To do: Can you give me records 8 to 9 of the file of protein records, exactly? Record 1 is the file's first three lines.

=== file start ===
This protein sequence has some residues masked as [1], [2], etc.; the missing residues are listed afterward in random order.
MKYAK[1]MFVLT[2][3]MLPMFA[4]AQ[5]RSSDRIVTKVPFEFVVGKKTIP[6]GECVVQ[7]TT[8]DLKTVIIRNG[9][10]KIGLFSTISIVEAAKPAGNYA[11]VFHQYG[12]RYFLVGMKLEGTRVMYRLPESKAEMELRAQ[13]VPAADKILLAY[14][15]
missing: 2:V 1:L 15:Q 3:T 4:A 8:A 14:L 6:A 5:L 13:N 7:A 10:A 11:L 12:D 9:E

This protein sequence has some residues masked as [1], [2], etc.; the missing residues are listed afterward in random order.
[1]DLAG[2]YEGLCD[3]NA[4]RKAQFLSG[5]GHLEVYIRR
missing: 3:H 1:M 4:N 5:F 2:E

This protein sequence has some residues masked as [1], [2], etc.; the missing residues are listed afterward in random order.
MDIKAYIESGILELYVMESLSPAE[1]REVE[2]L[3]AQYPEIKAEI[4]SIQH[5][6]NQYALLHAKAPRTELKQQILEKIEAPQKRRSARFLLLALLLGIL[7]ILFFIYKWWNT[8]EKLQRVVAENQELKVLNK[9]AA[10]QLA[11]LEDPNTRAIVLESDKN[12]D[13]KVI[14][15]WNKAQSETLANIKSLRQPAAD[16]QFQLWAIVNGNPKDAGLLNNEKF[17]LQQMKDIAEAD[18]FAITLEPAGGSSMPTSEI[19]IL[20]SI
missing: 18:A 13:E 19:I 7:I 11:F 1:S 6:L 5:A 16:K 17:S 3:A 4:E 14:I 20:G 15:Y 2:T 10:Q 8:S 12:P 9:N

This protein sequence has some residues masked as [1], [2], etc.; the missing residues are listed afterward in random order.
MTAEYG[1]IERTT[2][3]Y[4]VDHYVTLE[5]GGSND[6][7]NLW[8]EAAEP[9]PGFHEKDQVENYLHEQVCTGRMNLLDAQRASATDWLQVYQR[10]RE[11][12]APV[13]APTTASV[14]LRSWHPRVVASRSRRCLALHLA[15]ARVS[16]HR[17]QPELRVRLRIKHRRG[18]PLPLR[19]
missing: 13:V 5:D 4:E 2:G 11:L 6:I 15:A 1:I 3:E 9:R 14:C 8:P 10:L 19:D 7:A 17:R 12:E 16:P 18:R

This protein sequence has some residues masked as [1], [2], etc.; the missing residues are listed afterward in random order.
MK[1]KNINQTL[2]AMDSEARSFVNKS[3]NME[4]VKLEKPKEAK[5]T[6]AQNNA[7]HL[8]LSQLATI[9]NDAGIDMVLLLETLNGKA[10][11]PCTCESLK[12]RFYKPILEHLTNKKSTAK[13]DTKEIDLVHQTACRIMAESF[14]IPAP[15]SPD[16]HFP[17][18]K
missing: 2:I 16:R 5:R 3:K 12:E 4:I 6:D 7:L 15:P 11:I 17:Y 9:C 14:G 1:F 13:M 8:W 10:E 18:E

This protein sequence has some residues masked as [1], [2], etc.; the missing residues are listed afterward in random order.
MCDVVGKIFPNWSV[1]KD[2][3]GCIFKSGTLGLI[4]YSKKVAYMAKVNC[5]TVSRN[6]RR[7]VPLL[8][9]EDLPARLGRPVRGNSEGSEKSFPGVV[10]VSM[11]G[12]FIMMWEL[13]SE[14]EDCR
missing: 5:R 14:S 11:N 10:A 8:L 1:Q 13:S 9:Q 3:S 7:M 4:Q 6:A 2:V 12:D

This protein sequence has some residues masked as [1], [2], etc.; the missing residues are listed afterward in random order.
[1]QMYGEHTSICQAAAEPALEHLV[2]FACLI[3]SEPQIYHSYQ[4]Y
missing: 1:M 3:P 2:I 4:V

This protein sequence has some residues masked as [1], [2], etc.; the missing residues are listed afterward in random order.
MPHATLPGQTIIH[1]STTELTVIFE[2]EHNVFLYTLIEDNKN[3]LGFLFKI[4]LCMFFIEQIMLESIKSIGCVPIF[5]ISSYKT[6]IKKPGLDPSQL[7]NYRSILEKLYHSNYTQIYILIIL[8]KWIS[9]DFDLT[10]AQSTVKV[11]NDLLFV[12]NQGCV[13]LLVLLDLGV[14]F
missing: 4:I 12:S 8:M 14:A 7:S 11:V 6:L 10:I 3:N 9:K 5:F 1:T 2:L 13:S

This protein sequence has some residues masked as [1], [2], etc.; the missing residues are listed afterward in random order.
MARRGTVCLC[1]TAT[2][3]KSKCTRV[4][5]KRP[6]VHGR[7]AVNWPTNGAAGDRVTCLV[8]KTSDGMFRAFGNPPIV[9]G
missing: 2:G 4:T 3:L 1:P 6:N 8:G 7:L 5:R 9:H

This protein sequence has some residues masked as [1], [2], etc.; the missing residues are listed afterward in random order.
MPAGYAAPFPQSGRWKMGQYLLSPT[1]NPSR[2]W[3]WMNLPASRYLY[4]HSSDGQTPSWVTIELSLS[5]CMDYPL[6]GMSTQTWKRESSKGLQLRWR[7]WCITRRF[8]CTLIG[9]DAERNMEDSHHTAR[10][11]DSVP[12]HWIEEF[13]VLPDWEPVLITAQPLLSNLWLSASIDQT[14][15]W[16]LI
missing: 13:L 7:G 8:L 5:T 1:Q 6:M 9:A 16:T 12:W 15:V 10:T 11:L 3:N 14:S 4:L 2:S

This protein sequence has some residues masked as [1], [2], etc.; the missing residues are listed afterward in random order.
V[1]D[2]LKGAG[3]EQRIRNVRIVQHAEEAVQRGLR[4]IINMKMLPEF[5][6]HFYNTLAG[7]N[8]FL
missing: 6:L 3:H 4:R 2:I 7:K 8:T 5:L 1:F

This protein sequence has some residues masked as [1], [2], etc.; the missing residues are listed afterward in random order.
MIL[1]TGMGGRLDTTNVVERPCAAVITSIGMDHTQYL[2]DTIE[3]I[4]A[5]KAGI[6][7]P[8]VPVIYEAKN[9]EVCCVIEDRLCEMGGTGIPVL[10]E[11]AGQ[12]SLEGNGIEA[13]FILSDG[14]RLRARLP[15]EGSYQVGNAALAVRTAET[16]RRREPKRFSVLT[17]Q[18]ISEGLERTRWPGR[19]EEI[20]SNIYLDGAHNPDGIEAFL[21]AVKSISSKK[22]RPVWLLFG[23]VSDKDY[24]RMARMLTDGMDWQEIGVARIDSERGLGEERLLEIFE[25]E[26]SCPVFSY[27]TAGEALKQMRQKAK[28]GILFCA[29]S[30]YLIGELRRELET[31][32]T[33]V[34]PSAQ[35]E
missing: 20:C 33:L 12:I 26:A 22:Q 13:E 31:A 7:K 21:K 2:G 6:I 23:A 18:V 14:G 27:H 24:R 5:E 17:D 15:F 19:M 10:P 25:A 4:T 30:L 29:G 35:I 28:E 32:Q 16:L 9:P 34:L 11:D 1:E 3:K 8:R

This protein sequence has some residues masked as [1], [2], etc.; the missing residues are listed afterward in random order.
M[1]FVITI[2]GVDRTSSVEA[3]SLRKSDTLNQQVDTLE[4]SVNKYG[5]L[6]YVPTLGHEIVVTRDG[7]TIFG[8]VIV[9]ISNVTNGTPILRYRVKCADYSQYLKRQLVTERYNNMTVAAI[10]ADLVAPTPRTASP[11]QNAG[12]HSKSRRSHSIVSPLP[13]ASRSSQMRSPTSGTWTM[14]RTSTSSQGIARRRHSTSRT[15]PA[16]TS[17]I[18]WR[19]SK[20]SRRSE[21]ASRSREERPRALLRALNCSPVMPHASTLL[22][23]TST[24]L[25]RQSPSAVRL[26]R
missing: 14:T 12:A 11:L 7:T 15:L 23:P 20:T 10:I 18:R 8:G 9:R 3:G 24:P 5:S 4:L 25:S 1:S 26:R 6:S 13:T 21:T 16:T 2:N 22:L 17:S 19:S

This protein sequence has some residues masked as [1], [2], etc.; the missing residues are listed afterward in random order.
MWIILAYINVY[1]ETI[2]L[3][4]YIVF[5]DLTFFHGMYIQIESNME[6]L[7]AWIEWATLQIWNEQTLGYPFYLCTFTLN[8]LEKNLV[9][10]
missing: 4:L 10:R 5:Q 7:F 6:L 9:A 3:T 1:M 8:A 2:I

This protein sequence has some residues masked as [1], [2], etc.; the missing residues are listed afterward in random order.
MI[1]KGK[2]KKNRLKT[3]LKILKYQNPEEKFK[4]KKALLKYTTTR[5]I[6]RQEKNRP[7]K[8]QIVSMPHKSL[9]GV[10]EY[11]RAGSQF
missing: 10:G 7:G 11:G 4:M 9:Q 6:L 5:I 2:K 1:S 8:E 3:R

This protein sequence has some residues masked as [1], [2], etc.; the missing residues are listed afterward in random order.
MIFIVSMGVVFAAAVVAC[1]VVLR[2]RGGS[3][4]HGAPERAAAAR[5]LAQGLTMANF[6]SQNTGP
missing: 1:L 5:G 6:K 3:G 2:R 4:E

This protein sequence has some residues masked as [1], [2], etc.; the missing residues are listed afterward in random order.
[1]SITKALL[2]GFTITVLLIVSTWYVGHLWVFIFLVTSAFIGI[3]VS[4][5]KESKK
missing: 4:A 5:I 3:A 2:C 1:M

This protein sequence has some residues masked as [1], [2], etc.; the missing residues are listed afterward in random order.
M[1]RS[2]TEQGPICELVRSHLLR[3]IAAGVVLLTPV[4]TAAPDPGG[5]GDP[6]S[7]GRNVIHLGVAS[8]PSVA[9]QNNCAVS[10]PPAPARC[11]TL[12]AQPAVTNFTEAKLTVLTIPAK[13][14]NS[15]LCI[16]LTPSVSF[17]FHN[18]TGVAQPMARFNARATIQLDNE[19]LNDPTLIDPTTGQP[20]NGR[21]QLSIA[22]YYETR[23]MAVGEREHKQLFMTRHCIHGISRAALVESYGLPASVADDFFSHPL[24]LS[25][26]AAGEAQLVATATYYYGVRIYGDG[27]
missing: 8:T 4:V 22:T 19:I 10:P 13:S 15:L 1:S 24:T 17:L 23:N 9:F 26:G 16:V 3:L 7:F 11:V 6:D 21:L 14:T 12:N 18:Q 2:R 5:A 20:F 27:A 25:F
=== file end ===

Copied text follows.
This protein sequence has some residues masked as [1], [2], etc.; the missing residues are listed afterward in random order.
MPHATLPGQTIIH[1]STTELTVIFE[2]EHNVFLYTLIEDNKN[3]LGFLFKI[4]LCMFFIEQIMLESIKSIGCVPIF[5]ISSYKT[6]IKKPGLDPSQL[7]NYRSILEKLYHSNYTQIYILIIL[8]KWIS[9]DFDLT[10]AQSTVKV[11]NDLLFV[12]NQGCV[13]LLVLLDLGV[14]F
missing: 4:I 12:S 8:M 14:A 7:S 11:V 6:L 10:I 3:N 9:K 5:F 1:T 2:L 13:S

This protein sequence has some residues masked as [1], [2], etc.; the missing residues are listed afterward in random order.
MARRGTVCLC[1]TAT[2][3]KSKCTRV[4][5]KRP[6]VHGR[7]AVNWPTNGAAGDRVTCLV[8]KTSDGMFRAFGNPPIV[9]G
missing: 2:G 4:T 3:L 1:P 6:N 8:G 7:L 5:R 9:H